To be honest, I suspect that God is pleased that we realized, at long last, that we could make changes to these type of church aspects.  We are, after all, his children, and we are, I hope, growing in maturity and wisdom.  God must, in my view, be pleased with that shift, because, once again, God is not petty.

What Truly Matters the Most?

mangerOn this very frigid Christmas Day I’ve been thinking about the question that has been circulating in my denomination for a few years now: “What matters most?”

The leadership of the church that I am a member of (Community of Christ) has asked this question multiple times over the last few years. It has become a recurring theme in the church. It first came into use in the concluding words of a divine revelation received in 2007:

“There are many issues that could easily consume the time and energy of the church. However, the challenge before a prophetic people is to discern and pursue what matters most for the journey ahead.” –Doctrine and Covenants Section 163:11b

This question, what matters most, was then explored in President Veazey’s 2009 address to the church, entitled “A Defining Moment”. Near the start of his address, President Veazey states:

“What is this defining moment? In general, it can be framed by two questions: Will we allow certain circumstances and issues to divert us from our mission? Or will we clarify our mission priorities and focus on what matters most?”

About half way through his address President Veazey pointed out that what matters most to people varies from place to place. He used the example of people living in countries that have non-functional economic or political systems. He said:

“What matters most to them is how to free themselves and their neighbors from the devastating effects of poverty, disease, and human conflict.”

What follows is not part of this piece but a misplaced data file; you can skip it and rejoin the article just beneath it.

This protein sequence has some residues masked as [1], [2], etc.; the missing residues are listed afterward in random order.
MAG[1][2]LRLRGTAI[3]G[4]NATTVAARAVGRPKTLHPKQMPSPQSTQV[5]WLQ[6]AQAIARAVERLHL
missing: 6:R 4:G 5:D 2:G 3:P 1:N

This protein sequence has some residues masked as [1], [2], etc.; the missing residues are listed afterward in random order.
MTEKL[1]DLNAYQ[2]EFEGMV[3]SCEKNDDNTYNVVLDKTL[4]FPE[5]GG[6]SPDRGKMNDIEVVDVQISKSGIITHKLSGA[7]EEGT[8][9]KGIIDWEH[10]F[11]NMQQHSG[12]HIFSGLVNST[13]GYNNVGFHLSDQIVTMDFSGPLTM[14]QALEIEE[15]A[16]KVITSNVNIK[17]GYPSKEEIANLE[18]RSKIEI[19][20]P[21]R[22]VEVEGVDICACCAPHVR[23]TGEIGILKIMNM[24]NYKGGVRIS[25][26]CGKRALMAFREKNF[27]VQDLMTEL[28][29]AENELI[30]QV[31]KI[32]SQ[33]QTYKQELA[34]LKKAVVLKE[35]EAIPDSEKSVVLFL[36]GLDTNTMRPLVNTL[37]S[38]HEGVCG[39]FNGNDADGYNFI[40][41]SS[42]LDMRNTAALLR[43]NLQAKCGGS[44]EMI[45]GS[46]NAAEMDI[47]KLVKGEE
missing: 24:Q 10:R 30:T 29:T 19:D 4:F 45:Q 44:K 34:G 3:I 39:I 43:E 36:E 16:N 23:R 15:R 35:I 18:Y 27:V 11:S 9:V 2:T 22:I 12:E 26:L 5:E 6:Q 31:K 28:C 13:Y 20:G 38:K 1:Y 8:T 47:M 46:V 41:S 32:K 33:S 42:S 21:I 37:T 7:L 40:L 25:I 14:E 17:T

He then goes onto ask this question:

“The missional question for the church is, “How does the hope of God’s peaceful kingdom become more than a faint dream for them?” What will we do as a church whose mission is grounded in restoring people to wholeness in community?”

At the end of his address, President Veazey said this:

“So, after all that is said, what matters most? I hope it has become clear. The vision and mission of Jesus Christ matters most! What matters most is for us to become who God is calling us to become so the restoring ministry of Christ can be shared in every possible way in every possible place.”

This was confirmed in another divine revelation (received in 2010), which ended with these words:

“The mission of Jesus Christ is what matters most for the journey ahead.” –Doctrine & Covenants Section 164:9f

Naturally, the church leadership has taken a cue from the above statements, and has challenged the church membership in general to ponder for themselves “what matters most?”

Lately, this question has been on my mind a great deal. While recognizing that the church has been given an answer to that question through divine revelation, I still feel that the question needs to be asked, not just by the church leadership, not just by church members, but by everyone, all the time.

It is, to put it simply, a brilliant question. It warrants a deliberate exploration; and lately, it has been on my mind a lot.

For the last several months, I have felt dissatisfied with some aspects of my life, as there are many things that seem to get in the way of what is truly important. From time to time, I’ve noticed that I’ve been asking myself “What matters most?”

You see, life just seems too short to be spending part of it mired in things that we don’t really find fulfillment in. The problem though, is that we often feel trapped in various routines. We might engage in things we don’t really want to spend our time doing, but we often don’t have a choice. Or, we think we don’t. Until we ask “what matters most?”